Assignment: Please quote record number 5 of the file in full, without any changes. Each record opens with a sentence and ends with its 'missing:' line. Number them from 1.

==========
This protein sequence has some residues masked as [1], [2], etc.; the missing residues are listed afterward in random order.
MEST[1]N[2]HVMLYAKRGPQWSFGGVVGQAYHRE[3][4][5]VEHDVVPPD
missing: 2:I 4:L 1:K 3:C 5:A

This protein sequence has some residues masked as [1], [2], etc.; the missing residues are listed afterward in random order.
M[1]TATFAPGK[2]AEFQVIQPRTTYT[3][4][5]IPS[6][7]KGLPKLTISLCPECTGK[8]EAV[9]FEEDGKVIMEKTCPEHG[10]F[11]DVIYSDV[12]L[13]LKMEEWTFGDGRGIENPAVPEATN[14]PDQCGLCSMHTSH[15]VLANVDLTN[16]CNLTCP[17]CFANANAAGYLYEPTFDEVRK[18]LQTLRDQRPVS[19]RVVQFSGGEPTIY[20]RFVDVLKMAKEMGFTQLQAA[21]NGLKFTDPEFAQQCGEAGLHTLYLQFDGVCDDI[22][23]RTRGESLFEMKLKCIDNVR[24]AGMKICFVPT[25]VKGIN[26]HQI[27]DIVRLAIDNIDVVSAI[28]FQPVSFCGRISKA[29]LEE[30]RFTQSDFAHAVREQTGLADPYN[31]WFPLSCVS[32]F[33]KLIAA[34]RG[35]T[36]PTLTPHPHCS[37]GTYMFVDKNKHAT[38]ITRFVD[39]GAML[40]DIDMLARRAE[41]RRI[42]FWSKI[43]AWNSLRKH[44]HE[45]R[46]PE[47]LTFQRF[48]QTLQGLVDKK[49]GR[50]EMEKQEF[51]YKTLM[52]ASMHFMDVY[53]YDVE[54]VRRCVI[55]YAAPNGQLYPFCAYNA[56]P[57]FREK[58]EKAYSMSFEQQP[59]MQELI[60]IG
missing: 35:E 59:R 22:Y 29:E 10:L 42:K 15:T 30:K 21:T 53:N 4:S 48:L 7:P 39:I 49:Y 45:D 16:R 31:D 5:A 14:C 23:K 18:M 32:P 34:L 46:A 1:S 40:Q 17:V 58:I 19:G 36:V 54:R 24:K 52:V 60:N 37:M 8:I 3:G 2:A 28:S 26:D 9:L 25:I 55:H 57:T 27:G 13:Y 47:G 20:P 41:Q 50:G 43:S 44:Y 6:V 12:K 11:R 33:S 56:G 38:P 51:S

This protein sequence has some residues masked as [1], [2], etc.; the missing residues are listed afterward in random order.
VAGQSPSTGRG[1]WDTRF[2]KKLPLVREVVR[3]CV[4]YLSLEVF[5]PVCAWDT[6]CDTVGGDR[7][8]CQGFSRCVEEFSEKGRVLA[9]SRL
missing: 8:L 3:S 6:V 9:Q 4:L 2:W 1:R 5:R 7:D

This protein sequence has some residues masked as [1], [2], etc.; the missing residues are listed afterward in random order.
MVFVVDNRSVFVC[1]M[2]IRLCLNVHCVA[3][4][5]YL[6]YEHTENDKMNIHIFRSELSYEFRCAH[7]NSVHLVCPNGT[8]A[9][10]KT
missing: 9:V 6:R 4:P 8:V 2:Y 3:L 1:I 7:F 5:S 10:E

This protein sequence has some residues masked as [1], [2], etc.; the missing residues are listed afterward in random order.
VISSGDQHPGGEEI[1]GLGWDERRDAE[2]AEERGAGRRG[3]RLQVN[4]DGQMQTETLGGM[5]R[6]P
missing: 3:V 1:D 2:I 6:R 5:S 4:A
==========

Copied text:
This protein sequence has some residues masked as [1], [2], etc.; the missing residues are listed afterward in random order.
VISSGDQHPGGEEI[1]GLGWDERRDAE[2]AEERGAGRRG[3]RLQVN[4]DGQMQTETLGGM[5]R[6]P
missing: 3:V 1:D 2:I 6:R 5:S 4:A